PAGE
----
Gaming Blend: You worked on the original Gears of War, and the first game actually shared a lot in common with Cameron's Aliens film, mostly in the way the atmosphere and sound played such a large role in the way the Locusts were presented to the player and, as a gamer, it helped draw the player into the world as opposed to simply relying entirely on the action set pieces. Did you find any common ground coming up with music for Colonial Marines based on working with Epic and Gears of War?
Kevin Riepl: It’s funny because back when Gears of War was released, a lot of people said they heard a resemblance to Horner’s ALIENS score. I did not intentionally approach Gears of War with ALIENS in mind at all. At that point I hadn’t listened to the score in some time. But it was the Gears of War score which helped my chances obtaining the gig with Gearbox. They also thought that score was very much in line with what they were looking for in Aliens: Colonial Marines. There were some similarities in how I approached the action sequences and more ambient elements, only because both stories involve an alien race and a large military presence.
Gaming Blend: Does restraint ever play a part in coming up with the music, especially for something like Aliens...where you may want to use bigger cues or more music but you may have to scale it back? Or does the inverse ever come into play, where you're going for something more atmospheric but the design director wants something more bombastic?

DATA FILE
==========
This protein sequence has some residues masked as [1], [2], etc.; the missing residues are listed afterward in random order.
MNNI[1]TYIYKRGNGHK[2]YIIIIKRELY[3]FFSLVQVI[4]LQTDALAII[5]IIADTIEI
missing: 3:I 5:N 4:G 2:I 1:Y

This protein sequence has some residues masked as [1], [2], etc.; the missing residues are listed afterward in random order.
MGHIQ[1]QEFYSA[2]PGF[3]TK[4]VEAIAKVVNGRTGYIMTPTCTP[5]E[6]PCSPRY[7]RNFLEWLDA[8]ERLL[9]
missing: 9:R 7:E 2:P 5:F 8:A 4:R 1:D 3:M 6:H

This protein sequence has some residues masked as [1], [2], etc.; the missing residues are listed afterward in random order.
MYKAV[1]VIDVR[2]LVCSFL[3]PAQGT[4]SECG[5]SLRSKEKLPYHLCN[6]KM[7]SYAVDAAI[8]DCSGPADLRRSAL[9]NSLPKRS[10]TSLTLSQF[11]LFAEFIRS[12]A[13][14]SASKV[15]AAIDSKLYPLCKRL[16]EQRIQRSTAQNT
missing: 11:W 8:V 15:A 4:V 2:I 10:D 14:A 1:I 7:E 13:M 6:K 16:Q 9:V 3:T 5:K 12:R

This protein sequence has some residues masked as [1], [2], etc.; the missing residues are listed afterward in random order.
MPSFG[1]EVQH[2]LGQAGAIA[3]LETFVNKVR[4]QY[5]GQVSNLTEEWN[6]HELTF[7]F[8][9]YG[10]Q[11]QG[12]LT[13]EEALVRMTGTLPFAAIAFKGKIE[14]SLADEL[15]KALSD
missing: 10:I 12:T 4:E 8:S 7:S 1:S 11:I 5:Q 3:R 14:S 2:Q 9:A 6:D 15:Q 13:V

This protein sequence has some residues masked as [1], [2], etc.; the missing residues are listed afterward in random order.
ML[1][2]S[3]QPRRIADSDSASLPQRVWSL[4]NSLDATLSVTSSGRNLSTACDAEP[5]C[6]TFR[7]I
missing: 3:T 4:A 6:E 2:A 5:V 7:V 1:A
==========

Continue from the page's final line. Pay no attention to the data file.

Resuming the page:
Kevin Riepl: A bit of restraint was needed in not borrowing Goldsmith and Horner’s themes directly. As a composer who grew up with these scores, it was so very tempting to work the exact melodies into my compositions. A lot of times during writing action music for any game it’s easy to get carried away and overwrite on big cues. Most of the time it’s not needed. Knowing the cut-off point is the key which a composer learns from experience in scoring games. But yes, on this game I scaled it back a few times when I caught myself going too far. This game was one of the few games where the director wasn’t asking for too much of “...it needs to be bigger, louder and more bombastic!!”
Gaming Blend: I know there are all sorts of NDAs in place, but is it possible to talk about your favorite part of Aliens: Colonial Marines and your favorite bit of music you designed for it...without giving too much away?
Kevin Riepl: Being a huge fan of the franchise for a long time, composing for the entire game was the highlight. Each cue was as much a favorite as the next. To be able to write in this universe and for this franchise was a huge honor. Being able to pay homage to two of the top composers in film music was also an incredible honor. It’s hard to pick out just one favorite part. And that’s not a cop-out answer, hehe. I am being sincere.
Huge thanks to Kevin Riepl and Top Dollar for making the interview happen. You can look for Aliens: Colonial Marines to launch for Xbox 360, PS3 and PC on February 12th. Want to check out more of Kevin's music? Feel free to do so at his official website.